Looking back at precursor reports to the Digital Inclusion Survey, we see both how much things have changed—and how some questions and challenges have stubbornly lingered. Fewer and fewer of us likely remember the dial up dial tone, but in 1997 nearly half of all libraries were connected to the internet at speeds of 28.8kbps. (Thankfully, by 2006 we weren’t even asking about this speed category anymore!) The average number of workstations was 1.9, compared to 19 today.

Then, as now, though, libraries reported that their bandwidth and number of public computers available were unable to meet patron demand at least some of the time. Libraries, like the nation as a whole, also continue to see disparities among urban, suburban and rural library connectivity.

Or how about this quote from the 1997 report under the subheading The Endless Upgrade: “One-shot fixes for IT in public libraries is not a viable policy strategy.”

As exhausting as we may sometimes feel at the speed of change, what has been enabled is truly transformative. From connecting rural library patrons to legal counsel via videoconferencing in Maine to creating and uploading original digital content from library patrons nationwide, “The E’s of Libraries®” are powered by broadband.

According to a 2013 Pew Internet Project report, the availability of computers and internet access now rivals book lending and reference expertise as vital library services. Seventy-seven percent of Americans say free access to computers and the internet is a “very important” service of libraries, compared with 80 percent who say borrowing books and access to reference librarians are “very important” services.

America’s libraries owe a debt to Senators Rockefeller, Snowe and Markey for recognizing and investing in the vital roles libraries and schools play in leveraging the internet to support education and lifelong learning. And we also are grateful to the current FCC for upgrading E-rate for today—setting gigabit goals and creating new opportunities to expand fiber connections to even our most geographically far flung. We invite you to celebrate the 20th anniversary of the Telecom Act (hashtag #96×20) and share how your #librariestransform with high-speed broadband all this week.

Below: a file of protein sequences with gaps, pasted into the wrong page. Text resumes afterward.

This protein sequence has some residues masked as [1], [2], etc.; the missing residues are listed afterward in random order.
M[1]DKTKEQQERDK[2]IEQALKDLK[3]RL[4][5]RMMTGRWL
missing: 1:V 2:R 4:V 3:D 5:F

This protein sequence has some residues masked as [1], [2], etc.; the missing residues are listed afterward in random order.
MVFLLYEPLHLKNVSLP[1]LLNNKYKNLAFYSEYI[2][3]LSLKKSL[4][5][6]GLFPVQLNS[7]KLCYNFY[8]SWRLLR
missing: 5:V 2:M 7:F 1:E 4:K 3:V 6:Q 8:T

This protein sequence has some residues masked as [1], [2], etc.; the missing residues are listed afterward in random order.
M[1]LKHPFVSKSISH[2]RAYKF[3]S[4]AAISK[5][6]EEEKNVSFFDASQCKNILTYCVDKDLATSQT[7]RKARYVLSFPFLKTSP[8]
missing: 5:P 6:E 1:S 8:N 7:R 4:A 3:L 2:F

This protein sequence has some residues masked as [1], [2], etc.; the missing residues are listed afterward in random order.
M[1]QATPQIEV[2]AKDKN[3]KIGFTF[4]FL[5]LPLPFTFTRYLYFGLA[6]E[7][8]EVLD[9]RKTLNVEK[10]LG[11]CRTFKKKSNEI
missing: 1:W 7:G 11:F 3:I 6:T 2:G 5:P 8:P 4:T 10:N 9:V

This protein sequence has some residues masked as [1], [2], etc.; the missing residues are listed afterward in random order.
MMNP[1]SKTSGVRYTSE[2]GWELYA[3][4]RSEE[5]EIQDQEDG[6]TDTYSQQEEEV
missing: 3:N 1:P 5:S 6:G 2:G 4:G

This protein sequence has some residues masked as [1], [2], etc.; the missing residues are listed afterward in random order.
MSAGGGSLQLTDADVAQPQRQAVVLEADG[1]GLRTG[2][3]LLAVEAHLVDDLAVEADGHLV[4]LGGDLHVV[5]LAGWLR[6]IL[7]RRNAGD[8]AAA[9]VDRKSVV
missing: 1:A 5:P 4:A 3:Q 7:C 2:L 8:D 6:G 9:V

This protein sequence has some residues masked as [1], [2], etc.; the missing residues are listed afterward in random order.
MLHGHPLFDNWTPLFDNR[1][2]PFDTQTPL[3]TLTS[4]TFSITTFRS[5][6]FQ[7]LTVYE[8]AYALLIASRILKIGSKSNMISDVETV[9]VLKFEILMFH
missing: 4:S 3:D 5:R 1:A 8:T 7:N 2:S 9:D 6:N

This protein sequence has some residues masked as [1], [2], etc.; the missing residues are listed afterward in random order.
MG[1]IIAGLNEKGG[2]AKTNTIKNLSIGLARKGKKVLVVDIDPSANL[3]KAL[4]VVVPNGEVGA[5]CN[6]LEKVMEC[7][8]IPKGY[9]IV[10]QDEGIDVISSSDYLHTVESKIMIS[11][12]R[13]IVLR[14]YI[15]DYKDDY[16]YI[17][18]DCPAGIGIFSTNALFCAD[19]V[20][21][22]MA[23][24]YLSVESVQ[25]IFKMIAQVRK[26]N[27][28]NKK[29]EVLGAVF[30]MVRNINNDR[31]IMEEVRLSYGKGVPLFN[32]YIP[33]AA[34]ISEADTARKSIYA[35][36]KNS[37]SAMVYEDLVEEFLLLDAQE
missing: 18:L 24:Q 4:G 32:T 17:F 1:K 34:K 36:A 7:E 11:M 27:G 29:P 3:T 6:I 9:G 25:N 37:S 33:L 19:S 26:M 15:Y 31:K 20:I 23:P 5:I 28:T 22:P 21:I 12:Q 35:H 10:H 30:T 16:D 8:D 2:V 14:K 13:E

The post Libraries celebrate 20th anniversary of telecom act appeared first on District Dispatch.

Open Library Data Additions: Amazon Crawl: part en

planet code4lib - Mon, 2016-02-08 16:00

Part en of Amazon crawl..

This item belongs to: data/ol_data.

This item has files of the following types: Data, Data, Metadata, Text

Islandora: Islandora's Long Tail VIII

planet code4lib - Mon, 2016-02-08 14:21

Time for the 8th installment of the Islandora Long Tail (which contains eight modules!), where we take a look at modules outside of the Islandora release that are being developed around the Islandora community.

Islandora Job

Released by discoverygarden last November, this module utilizes Gearman to facilitate asynchronous and parallel processing of Islandora jobs and allows for Drupal modules to register worker functions and routes received messages from the job server to the appropriate worker functions.  

Islandora GSearcher

Another module from discoverygarden, this one a brand new release. Islandora GSearcher sends created and edited objects to be indexed via the Fedora Generic Search Service on page exit, removing the need for ActiveMQ between Fedora and GSearch.

Islandora UIIG Edit Metadata

To address some perceived issues with the interface currently available for editing metadata, the User Interface Interest Group has started work on this standalone feature module to create an "Edit Metadata" tab. It's currently in the early stages of development, so please suggest use cases, improvements, and refinements.

Islandora Ingest Drag'n'Drop

From Brad Spry at the University of North Carolina Charlotte, this ingest module provides a methodology for creating a drag-and-drop batch ingest workflow powered by a local Linux-based NAS system integrated with an Islandora ingest server. Basically, it gives access to the power of islandora_batch without the need to use terminal commands. You can use it with another fun little tool from UNCC, the Islandora Ingest Indicator, which  is "designed to communicate Islandora ingest status to Archivists; a methodology for integrating Blink (link is external) indicator lights with an Islandora ingest server. We have programmed Blink to glow GREEN for indicating "ready for ingest" and RED for "ingest currently running."More about Blink:





Islandora Usage Stat Callbacks

This offering from the Florida Virtual Campus team and Islandora IR Interest Group convenor Bryan Brown, is a helper module that works with Islandora Usage Stats to take the data it collects and expose it via URL callbacks.